Poor Harold. Can't get no respect.

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Postby trabka » July 14th, 2011, 11:52 am

The best analogy I can come up with is that the essence of the Harold is the wiring in a building, not the beams. But that really only works if you use the definition of wiring that refers to how people's brains work.
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Postby York99 » July 14th, 2011, 3:58 pm

One way to describe a Harold that will probably be as frustrating as many other descriptions is taking a single suggestion, getting a few disparate ideas from that suggestion, then exploring those ideas through improvisation until they all come together at the end.

Not to re-hash the miles of conversations about "Truth in Comedy" but the Harold described in the book gives a pretty clear example of a "textbook" Harold.
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Postby PyroDan » July 15th, 2011, 4:33 am

Brad Hawkins wrote:
Jastroch wrote:Roy hit it on the head.

The Harold is about more than the three beat structure the same way good story telling is about more than a Hero Quest.

OK, so what IS it?


Tell me what it is to be human, and you will know what a Harold is. [CUE GONG]

It's that simple. Part of learning it is to do the simple structure, and then play with that structure, and mess it up in all the fun ways improv can.

It's weird to describe and often the reason people love or hate it. It is more an experience. Like the difference in talking about how to accomplish an edit or device in an improvised piece, rather than doing it. One way is trying to wrap your experience and perception to mold it, and the other is throwing it against the wall and enjoying the wonderful chaos that follows.
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Postby York99 » July 15th, 2011, 8:29 am

Another way to understand it is: watch almost any episode of Seinfeld.

Also, many (all?) episodes of The Upright Citizen's Brigade sketch show were Harold-y if not Harolds.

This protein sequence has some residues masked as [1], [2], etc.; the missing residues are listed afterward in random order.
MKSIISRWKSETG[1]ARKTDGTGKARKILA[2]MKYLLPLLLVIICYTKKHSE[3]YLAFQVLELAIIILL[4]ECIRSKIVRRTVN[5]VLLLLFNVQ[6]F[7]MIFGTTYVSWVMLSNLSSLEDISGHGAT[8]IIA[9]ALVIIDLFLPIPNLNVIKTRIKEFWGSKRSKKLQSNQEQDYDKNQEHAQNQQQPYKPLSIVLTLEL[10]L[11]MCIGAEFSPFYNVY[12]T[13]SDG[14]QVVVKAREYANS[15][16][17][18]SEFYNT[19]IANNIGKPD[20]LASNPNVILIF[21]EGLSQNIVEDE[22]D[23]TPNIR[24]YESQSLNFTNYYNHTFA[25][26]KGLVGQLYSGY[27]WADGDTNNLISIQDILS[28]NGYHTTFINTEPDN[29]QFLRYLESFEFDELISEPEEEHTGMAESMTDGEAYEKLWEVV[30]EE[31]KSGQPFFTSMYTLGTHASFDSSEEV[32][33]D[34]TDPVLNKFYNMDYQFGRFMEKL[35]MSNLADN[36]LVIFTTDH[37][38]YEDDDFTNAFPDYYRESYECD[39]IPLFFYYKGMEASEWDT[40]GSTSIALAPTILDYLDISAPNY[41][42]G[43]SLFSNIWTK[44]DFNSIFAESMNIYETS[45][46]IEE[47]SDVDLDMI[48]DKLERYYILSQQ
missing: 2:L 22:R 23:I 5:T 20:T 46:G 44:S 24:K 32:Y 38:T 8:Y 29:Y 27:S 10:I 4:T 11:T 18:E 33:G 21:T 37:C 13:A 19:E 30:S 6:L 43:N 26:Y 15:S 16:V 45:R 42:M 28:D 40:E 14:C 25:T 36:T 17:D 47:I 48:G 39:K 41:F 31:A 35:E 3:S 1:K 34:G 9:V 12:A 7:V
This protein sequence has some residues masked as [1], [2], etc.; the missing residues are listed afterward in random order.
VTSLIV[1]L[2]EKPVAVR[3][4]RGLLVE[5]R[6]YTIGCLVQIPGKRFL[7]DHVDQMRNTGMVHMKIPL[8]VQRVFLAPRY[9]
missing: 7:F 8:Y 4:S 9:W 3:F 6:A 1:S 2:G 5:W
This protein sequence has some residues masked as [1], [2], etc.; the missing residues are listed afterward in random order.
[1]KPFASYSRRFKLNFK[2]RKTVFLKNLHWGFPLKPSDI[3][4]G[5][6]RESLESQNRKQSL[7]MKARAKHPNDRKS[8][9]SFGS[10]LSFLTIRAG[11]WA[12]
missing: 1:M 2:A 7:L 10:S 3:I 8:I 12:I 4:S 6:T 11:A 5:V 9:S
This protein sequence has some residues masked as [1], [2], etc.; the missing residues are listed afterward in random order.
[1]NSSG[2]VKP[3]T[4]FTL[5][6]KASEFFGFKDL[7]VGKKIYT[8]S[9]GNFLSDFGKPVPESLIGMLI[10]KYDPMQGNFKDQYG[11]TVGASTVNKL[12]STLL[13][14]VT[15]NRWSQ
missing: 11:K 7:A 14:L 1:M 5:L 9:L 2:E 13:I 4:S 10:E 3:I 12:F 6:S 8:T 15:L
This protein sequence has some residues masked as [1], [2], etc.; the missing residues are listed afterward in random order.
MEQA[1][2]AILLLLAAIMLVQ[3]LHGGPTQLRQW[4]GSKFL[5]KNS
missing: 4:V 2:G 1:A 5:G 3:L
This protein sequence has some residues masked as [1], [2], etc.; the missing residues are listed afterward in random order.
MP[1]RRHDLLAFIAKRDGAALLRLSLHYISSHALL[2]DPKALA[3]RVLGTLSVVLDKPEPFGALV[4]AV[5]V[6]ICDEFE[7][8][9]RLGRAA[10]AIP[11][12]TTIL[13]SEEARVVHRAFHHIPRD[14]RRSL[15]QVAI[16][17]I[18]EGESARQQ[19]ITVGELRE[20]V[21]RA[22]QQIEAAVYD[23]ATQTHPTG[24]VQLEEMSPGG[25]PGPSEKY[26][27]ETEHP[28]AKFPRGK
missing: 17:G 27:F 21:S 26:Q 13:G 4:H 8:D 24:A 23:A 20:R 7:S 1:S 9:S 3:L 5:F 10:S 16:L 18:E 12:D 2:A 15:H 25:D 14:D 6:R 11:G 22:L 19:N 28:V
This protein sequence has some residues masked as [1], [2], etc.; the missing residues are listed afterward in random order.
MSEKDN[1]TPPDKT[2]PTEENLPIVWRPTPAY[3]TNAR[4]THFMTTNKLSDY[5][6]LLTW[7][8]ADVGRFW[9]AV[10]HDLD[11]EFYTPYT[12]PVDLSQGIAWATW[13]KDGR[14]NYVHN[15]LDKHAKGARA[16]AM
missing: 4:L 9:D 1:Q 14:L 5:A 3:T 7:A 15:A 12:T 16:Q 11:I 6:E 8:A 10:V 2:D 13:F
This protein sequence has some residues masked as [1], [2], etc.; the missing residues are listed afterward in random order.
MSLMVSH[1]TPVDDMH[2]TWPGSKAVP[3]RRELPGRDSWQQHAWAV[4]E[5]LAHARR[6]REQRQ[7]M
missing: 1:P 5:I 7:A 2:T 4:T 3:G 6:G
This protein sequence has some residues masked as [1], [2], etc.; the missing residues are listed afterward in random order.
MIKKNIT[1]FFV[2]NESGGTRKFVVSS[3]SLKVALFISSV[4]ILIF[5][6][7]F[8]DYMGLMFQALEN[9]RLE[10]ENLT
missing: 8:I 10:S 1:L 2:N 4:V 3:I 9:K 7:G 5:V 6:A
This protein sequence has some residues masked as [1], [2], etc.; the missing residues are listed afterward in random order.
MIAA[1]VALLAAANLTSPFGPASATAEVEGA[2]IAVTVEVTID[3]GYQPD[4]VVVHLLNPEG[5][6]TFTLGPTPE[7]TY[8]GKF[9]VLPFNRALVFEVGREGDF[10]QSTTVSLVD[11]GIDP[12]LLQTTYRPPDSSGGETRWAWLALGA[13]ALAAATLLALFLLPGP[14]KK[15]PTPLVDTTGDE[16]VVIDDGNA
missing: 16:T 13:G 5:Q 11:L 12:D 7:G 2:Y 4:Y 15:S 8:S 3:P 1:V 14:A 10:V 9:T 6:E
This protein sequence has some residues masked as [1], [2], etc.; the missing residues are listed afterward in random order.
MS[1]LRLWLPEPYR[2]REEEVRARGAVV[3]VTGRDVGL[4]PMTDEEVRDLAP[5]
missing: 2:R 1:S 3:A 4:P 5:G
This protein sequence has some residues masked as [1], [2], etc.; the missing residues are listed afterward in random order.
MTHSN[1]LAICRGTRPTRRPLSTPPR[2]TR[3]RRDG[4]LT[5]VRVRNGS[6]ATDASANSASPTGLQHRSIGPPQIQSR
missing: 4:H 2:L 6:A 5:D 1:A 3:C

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Postby arthursimone » July 15th, 2011, 11:07 am

trabka wrote:The best analogy I can come up with is that the essence of the Harold is the wiring in a building, not the beams. But that really only works if you use the definition of wiring that refers to how people's brains work.


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Postby erikamay » July 15th, 2011, 2:24 pm

meh. i'm not a fan of the squishy descriptions of the harold ("that was a harold!","everything is a harold" "seinfeld is a harold"). the descriptions seem akin to the supreme courts ruling on what constitutes obscenity ("i know it when i see it") which are largely subjective and confusing for beginning improvisers.

on a related note, i whole heartedly agree with kaci's sentiment wrt this conversation and the value of the harold...give the audience a good show, and i could care less if you are reading kafka in german or conducting a fart symphony among 12 year olds. execute your idea well and everyone wins.

however, improviser to improvisers, i like form and structure and have always tried to accomplish the diagrammed harold format when performing it. if you don't get to the third beats or run, you just performed a montage with thought. that said, i don't like the training wheels harold, where the first beat characters are brought back for each of the subsequent beats - i think it limits the ability to map, heighten and drill down on theme by relegating it to the plight and fatal flaws of the same people. the deconstruction is a better form for that focus.

i'm not trying to spark any echo-chambery, academic discussion here, just more point out to folks such as katherine, brad, kayla (and any other watchers of this thread) there are different interpretations of what constitutes a harold among students of the school.
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Postby Roy Janik » July 15th, 2011, 5:05 pm

i don't like the training wheels harold, where the first beat characters are brought back for each of the subsequent beats - i think it limits the ability to map, heighten and drill down on theme by relegating it to the plight and fatal flaws of the same people. the deconstruction is a better form for that focus.


I totally agree. Every single Harold I've seen on my trips to Chicago (and almost every Harold I've seen, period) has followed the same set of characters through each beat. My dumb luck, I suppose. But I really wanted to see the thematic connections, not just the same game happening to the same characters a little bit later in their lives.
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Postby PyroDan » July 15th, 2011, 5:46 pm

Roy Janik wrote:
i don't like the training wheels harold, where the first beat characters are brought back for each of the subsequent beats - i think it limits the ability to map, heighten and drill down on theme by relegating it to the plight and fatal flaws of the same people. the deconstruction is a better form for that focus.